Place-based learning could direct viewers’ attention to small details that convey meaning. For example, in the gentrification mural above, one of the boys being stopped by the police has Skittles sticking out of and falling from his pocket, reminiscent of Trayvon Martin, a compelling symbolic detail added to the scene.
The murals are also dynamic works of art, changing over time. One of the more well-known murals is After The Storm by Tina Wolfe, which was painted to commemorate Hurricane Katrina. In its original form it looked like this:
Time wore away some of the decoupage pictures on the mural, and the artist came back to it later, so that when we saw it, it looked like this:
The color changes and added pictures and leaves represent life returning to the area devastated by Katrina. Place-based learning could educate readers about how murals change over time, and the meaning of those changes.
We came across one mural as it was being painted, in response to a police shooting that occurred only days before:
Some form of user input or curation of murals could keep a place-based learning app current and represent many local voices.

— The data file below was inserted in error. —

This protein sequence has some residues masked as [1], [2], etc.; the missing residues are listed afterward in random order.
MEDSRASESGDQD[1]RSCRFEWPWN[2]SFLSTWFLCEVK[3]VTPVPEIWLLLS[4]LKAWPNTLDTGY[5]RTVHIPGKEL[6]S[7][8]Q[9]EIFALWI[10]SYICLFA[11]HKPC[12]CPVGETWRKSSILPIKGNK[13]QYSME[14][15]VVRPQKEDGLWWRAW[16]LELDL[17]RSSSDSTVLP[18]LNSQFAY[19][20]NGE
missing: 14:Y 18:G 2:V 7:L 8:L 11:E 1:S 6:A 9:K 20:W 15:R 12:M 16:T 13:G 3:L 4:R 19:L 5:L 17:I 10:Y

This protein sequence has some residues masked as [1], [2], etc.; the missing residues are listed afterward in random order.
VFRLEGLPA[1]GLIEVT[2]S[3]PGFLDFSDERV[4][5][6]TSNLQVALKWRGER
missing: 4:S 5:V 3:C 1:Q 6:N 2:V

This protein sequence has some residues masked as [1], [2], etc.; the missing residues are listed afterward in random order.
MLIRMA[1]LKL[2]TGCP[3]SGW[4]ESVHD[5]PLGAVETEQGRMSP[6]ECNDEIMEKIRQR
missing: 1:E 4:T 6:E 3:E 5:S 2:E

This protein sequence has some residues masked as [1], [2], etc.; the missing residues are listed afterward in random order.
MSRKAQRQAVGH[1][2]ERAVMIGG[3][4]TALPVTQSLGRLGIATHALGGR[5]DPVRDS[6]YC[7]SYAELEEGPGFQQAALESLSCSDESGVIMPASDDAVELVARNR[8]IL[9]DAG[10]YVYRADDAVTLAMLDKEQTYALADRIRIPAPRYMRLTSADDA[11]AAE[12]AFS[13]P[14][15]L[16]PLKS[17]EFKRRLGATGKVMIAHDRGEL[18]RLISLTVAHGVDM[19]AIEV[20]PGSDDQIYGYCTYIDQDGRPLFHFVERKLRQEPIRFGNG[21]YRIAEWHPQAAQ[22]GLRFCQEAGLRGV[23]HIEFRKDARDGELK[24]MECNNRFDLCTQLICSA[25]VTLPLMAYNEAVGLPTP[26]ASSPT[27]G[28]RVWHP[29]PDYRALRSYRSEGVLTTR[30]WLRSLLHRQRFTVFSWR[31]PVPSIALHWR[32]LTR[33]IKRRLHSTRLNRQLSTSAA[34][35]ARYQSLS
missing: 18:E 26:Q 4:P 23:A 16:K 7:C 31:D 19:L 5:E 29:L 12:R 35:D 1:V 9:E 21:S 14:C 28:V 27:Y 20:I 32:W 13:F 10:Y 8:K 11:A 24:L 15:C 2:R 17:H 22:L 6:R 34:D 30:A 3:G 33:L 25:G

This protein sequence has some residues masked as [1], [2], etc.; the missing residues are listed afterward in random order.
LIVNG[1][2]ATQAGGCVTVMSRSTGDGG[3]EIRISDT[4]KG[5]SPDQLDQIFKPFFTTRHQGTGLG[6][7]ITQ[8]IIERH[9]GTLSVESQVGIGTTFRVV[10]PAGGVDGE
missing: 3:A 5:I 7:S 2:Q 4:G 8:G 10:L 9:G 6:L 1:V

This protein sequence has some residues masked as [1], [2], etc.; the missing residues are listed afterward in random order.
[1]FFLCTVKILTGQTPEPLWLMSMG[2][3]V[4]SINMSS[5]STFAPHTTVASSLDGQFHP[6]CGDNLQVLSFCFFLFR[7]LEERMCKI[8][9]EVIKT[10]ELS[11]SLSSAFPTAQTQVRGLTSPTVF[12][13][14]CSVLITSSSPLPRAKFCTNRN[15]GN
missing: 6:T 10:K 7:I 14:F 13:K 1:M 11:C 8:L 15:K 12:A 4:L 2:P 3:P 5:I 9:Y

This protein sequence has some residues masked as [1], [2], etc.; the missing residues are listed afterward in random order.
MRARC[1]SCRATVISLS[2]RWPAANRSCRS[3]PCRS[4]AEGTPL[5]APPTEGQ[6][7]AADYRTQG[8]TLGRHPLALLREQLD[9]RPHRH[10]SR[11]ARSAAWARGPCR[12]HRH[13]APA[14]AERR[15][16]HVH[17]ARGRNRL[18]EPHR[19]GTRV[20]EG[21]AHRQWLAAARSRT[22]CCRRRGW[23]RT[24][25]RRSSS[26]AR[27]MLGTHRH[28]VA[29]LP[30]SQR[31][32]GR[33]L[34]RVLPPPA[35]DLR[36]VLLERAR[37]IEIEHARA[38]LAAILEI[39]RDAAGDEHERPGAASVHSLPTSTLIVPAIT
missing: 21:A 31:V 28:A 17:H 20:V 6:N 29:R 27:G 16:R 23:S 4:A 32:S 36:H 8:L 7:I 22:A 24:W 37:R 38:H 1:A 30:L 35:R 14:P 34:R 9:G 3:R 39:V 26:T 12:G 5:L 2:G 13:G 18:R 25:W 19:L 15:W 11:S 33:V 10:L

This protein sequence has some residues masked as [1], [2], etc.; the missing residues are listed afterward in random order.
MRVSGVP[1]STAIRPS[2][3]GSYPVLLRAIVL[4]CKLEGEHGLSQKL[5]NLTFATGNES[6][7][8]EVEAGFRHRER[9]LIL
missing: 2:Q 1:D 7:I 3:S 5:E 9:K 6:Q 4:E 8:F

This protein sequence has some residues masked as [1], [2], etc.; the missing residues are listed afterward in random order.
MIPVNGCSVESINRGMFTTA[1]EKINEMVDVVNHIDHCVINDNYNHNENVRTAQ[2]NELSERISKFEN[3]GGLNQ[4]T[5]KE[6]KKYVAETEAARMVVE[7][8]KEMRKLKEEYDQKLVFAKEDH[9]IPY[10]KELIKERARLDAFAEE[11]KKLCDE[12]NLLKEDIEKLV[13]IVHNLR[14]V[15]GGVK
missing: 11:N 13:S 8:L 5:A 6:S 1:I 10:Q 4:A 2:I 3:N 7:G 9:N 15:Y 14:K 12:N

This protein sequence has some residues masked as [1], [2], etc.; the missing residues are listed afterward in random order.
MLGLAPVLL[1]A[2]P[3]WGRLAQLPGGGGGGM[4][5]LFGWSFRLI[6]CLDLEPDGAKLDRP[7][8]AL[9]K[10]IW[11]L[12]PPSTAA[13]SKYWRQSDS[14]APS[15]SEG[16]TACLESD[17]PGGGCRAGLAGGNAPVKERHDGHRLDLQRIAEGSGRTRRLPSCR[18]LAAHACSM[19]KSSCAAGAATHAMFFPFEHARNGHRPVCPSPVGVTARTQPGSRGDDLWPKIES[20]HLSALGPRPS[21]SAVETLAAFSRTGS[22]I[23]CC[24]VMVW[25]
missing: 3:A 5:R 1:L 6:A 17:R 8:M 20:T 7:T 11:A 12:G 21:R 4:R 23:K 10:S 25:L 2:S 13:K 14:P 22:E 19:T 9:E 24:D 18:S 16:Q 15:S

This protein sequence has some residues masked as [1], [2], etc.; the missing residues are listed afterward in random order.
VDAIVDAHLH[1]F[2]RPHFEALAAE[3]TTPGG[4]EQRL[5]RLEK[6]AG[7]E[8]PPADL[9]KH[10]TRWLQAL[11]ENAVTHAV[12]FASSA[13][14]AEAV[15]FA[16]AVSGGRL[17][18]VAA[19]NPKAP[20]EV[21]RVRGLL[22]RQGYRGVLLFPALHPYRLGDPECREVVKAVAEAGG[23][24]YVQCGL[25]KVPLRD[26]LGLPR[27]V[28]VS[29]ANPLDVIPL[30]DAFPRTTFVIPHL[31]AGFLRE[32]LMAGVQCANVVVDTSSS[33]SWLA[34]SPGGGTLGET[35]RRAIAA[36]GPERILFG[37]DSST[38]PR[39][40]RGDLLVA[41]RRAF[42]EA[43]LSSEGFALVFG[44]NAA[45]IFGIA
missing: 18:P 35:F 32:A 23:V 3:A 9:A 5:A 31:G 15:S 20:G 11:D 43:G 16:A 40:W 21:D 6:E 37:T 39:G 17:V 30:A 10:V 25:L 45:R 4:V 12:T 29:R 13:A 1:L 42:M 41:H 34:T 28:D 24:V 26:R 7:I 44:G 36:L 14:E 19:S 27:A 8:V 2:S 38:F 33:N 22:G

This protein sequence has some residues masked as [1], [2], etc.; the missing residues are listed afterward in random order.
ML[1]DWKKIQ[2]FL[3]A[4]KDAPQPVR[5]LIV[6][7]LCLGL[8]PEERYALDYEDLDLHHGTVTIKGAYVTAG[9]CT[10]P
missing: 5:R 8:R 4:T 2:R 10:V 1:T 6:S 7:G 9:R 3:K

As it turns out, there was a SCVNGR game that provided a tour of the Mission murals. Too bad it was a temporary promotional event for a city guide. It would be nice to see a more permanent “exhibit” allowing people to learn about the rich but always changing art in this fascinating neighborhood.
Enis, M. (2013, February 12). Mobile evolution: How apps are adapting to a new device ecosystem [Web log post]. The Digital Shift. Library Journal. Retrieved from http://www.thedigitalshift.com/2013/02/mobile/mobile-evolution/
Foote, A. (2010, October 20). Four geolocation trends to watch [Web log post]. Edelman Digital. Retrieved from http://www.edelmandigital.com/2010/10/20/four-geolocation-trends-to-watch/